cellar

Period: gothic

As the foundation storey for the refectory, the cellar provides a generous storage space. Its dimensions match the refectory above. A row of six short octagonal piers divides the cellar into two vessels of eight bays each. At the ends, the walls end in two enormous barrel-vaulted arches supported in the middle by two long rectangular piers. These arches form, at the same time, large storage niches and transverse supports that help to stabilize the structure. The lateral walls also opened in a series of shallower storage niches. Today, the cellar floor is beaten earth, as it probably was in the middle ages, but the circulation level was lowered in the 1950’s.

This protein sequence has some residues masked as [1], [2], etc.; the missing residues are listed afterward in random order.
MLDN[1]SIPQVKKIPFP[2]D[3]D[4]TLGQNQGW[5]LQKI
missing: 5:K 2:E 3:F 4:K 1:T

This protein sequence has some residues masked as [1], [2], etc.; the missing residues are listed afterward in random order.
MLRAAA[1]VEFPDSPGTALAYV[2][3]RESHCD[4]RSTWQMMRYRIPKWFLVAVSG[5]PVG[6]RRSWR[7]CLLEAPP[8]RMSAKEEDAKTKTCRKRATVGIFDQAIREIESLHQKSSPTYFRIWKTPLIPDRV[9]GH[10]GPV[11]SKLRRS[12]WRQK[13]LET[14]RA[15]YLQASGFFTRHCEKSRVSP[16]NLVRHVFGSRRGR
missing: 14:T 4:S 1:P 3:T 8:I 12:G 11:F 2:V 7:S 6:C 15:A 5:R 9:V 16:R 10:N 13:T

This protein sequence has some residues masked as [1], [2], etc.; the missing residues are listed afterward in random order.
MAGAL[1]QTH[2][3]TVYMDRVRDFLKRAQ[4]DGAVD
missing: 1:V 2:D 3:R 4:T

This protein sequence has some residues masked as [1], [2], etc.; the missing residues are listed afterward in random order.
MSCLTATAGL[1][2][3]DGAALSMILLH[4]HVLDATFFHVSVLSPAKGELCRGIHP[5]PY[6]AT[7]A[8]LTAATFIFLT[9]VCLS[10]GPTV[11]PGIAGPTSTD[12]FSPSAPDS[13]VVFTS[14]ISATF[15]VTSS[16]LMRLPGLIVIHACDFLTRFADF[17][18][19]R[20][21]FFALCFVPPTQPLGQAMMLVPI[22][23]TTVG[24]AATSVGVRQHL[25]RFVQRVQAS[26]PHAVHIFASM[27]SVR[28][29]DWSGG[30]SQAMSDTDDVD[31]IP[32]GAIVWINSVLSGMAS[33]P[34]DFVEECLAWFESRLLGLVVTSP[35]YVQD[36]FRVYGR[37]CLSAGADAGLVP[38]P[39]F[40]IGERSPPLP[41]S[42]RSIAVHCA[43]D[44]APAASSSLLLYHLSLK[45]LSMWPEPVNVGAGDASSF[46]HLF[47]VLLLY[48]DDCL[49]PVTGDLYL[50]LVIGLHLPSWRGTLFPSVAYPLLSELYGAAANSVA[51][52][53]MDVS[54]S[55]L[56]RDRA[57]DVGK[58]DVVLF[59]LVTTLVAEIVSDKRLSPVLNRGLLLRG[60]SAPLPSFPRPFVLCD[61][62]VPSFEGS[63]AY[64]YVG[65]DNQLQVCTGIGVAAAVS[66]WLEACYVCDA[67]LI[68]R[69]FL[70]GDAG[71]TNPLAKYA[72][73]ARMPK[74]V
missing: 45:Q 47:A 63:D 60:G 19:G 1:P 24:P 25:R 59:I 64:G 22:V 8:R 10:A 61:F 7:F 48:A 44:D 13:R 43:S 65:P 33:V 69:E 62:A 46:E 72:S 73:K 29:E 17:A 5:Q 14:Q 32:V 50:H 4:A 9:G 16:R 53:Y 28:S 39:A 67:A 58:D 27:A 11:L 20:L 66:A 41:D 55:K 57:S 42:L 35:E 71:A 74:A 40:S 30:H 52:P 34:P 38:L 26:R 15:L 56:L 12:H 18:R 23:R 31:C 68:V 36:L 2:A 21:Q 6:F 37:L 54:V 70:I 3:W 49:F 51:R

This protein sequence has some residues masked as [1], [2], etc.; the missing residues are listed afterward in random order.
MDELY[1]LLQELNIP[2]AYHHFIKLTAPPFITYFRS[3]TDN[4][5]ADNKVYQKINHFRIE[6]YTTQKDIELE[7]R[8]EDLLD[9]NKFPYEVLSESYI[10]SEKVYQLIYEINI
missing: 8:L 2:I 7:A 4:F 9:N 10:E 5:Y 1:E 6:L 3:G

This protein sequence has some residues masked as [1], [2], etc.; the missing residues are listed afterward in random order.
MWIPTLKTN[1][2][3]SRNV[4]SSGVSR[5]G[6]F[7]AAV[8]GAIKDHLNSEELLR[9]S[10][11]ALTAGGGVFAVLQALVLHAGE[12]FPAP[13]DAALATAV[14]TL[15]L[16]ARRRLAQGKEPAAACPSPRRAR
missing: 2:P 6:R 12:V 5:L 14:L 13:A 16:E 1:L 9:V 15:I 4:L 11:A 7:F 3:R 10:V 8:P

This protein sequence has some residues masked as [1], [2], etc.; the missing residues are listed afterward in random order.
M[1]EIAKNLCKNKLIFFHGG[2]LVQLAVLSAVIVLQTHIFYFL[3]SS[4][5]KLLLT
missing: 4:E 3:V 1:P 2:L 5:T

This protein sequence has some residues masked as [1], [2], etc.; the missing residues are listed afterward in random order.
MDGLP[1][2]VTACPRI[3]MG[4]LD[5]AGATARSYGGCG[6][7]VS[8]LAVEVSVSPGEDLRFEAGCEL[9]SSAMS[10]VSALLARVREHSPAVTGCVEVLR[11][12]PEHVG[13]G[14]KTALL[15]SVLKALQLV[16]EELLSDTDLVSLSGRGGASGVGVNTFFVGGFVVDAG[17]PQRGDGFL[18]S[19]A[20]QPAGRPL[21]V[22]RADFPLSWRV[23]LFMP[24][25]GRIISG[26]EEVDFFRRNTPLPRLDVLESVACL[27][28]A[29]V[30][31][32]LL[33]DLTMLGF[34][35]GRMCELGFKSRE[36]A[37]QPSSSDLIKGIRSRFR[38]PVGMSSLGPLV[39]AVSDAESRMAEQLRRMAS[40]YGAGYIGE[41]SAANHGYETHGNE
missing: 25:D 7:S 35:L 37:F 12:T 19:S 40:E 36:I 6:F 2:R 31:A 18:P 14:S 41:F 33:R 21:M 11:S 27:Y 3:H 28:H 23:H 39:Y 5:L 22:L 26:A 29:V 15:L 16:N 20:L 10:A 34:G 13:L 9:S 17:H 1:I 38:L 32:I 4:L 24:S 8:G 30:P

In the fourth bay, beginning from the north, a wide staircase connects the cellar with the abbey's outer court. This large stair provided access for delivery of supplies and foodstuffs. A series of caves, or vaulted storage chambers, are located under the great cloister and under the southern end of the abbey outer court, and also extend under the conversi building to the southwest.

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